Soft Money research papers look at the campaign finance process and discuss presidential politics. Custom written and focused on soft money and politics, Paper Masters help you understand the process of financing a campaign.
Political party soft money are funds raised by the national parties in amounts otherwise forbidden by FECA. In accordance with state law, "these funds are transferred to state and local parties for party-building activities, overhead expenses, and issue ads." Certain corporate and labor union activities are exempt from FECA regulation and soft money can be used for these purposes.
For over a quarter century Congress has grappled with the seemingly intractable problem of campaign finance reform. The current focus is on "soft money," funds raised and spent according to applicable state laws, which the Federal Election Campaign Act (FECA) prohibits being spent on federal elections directly. There are three major types of soft money:
- Political party
- Corporate and labor union
- Issue advocacy communications.
By contrast, "hard money" funds are donated by an authorized individual, acting independently, expressly for the purpose of electing or defeating a clear identified candidate. Soft money is significant because "many states permit direct union and corporate contributions and individual donations in excess of $25,000 in state campaigns, all of which are forbidden in federal races".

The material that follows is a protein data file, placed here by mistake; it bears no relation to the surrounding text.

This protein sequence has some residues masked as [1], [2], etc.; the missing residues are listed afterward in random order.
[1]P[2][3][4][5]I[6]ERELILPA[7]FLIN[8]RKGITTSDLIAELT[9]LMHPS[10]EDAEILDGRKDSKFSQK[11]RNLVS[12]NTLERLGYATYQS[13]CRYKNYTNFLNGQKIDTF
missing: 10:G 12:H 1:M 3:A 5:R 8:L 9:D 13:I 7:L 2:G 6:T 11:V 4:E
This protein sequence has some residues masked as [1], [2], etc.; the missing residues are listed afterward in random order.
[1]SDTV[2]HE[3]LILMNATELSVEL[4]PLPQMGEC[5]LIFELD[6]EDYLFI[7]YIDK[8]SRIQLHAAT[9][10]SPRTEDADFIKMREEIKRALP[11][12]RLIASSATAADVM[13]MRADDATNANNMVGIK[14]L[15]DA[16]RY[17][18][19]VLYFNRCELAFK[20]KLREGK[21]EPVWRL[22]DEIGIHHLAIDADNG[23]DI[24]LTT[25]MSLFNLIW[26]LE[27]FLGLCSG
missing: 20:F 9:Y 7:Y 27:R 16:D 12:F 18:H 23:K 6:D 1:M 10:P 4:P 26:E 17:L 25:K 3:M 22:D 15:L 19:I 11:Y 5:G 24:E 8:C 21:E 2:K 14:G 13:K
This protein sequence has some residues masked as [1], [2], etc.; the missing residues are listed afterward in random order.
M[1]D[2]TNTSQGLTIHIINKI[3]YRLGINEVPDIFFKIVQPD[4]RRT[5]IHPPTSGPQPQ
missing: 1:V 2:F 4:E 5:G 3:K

Many political observers see limitations on campaign contributions through the lens of the practical outcome of such efforts. While there have been countless expressions of the belief that contributions are corrupting, as a practical matter, individual large corporations (e.g., Colgate-Palmolive) spend more money annually on advertising soap than the United States spends on advertising candidates and issues in a presidential election year. More to the point, contribution limitations appear to inherently favor incumbents over challengers.